'It's either an 8% salary increase or strike continues' – Fort Hare Nehawu workers
Nehawu members at the University of Fort Hare are forging ahead with their protracted strike despite students' concerns about its negative impact on the academic programme at the institution.
The workers have been on strike for almost two months and say they are not prepared to accept the university's offer of a 7.5% increase.
On Tuesday students at the university barricaded the entrance gates to express their concerns over the continued strike.
University spokesperson Khotso Moabi told News24 on Wednesday that the students said they were unhappy with the way lectures and other academic activities were being affected.
He said they were calling for the university to return to normality, and for teaching and learning to continue so that they can complete their exams.
"It's unfortunate that they (students) had to express themselves in that manner in terms of barricading the gates," Moabi added.
The trade union's provincial secretary Miki Jaceni said on Wednesday that the university met with Nehawu's national leadership and also offered workers with a once-off gratuity of R3 000, but workers have declined the offer.
"It would be unfair for workers to move three times from their initial demands without any movement from management. So, we are saying workers are only prepared to accept anything that is more than 7.5%, even if it is 0.5 to make 8%," Jaceni said.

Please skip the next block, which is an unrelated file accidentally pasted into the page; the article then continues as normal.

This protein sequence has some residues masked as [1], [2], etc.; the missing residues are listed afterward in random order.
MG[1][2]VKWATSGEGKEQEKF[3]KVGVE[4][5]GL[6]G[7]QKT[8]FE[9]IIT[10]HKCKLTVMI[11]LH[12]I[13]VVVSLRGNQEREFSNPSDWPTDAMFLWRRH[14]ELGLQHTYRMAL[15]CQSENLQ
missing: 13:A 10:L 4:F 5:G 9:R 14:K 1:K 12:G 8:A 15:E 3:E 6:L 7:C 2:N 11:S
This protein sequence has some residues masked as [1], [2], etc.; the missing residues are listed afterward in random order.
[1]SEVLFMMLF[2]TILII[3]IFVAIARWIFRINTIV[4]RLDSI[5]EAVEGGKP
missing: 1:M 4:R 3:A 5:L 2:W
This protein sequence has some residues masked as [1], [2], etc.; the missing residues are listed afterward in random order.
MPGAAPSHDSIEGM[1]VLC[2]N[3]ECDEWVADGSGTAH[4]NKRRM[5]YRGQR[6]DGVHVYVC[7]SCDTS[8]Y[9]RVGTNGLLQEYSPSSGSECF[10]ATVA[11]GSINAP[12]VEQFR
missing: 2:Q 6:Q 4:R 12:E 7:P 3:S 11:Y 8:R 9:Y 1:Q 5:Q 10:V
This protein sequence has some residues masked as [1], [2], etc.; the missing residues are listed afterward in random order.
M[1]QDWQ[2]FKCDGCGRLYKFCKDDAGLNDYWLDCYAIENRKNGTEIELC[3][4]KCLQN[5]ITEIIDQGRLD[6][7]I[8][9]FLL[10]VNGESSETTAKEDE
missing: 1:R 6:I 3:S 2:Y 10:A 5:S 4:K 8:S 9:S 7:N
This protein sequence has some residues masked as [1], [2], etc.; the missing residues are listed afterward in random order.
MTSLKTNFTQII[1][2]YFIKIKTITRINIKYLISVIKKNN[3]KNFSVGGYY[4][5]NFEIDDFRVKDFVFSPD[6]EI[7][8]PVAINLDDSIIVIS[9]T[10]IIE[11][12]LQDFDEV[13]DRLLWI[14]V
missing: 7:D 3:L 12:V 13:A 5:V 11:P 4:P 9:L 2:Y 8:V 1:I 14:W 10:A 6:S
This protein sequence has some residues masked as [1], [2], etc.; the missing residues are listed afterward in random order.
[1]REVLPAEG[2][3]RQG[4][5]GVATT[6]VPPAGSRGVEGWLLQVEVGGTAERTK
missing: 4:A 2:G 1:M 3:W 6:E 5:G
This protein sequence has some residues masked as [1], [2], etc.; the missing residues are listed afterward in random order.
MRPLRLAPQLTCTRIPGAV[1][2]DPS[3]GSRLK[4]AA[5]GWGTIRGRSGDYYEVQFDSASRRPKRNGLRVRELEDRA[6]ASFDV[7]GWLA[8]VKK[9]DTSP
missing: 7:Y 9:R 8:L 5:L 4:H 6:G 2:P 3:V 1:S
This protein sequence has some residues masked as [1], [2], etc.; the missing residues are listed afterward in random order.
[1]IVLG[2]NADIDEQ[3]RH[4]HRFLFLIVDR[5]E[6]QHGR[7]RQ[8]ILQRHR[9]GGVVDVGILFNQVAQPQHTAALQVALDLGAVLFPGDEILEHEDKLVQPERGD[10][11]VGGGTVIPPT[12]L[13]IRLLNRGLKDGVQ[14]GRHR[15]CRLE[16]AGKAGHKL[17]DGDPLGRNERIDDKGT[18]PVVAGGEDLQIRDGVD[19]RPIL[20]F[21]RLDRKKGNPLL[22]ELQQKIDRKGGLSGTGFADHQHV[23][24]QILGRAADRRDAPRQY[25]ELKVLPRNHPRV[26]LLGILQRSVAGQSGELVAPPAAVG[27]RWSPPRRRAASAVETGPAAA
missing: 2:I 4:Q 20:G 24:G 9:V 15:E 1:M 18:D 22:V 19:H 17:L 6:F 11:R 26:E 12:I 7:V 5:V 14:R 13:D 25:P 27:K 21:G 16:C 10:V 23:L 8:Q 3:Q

The union is demanding an increase of 8% and a notch progression of 1%, while the university’s management said it can offer only 7.5%.
Jaceni said the union's initial demand was a 16% salary increase, but it then went down to 9%. He said the university has been steadfast on its 7.5% offer, which is why the union is also not budging from its 8% demand.
Moabi said university management was working hard to resolve the impasse with Nehawu.
"We engaged with the union and reiterated our offer, plus a once-off gratuity payment to assist our staff.
'8% increase would be against government directive'
"We seem to not be reaching each other at all. The university has made a firm offer of 7.5%," he said.
Moabi reiterated that the university was in a difficult position as it could not exceed its 7.5% offer because of budgetary constraints.
Last month he told News24 that the union's demands would place the university at odds with a Department of Higher Education directive that salary costs should not exceed 62% of the operational budget.
"If we were to accept the 8%, we would be infringing the directive of the department," Moabi reiterated to News24.
Moabi said the university was working with the police to ensure that calm is maintained on the grounds. He said the university remains open and lectures and other academic activities were continuing where possible.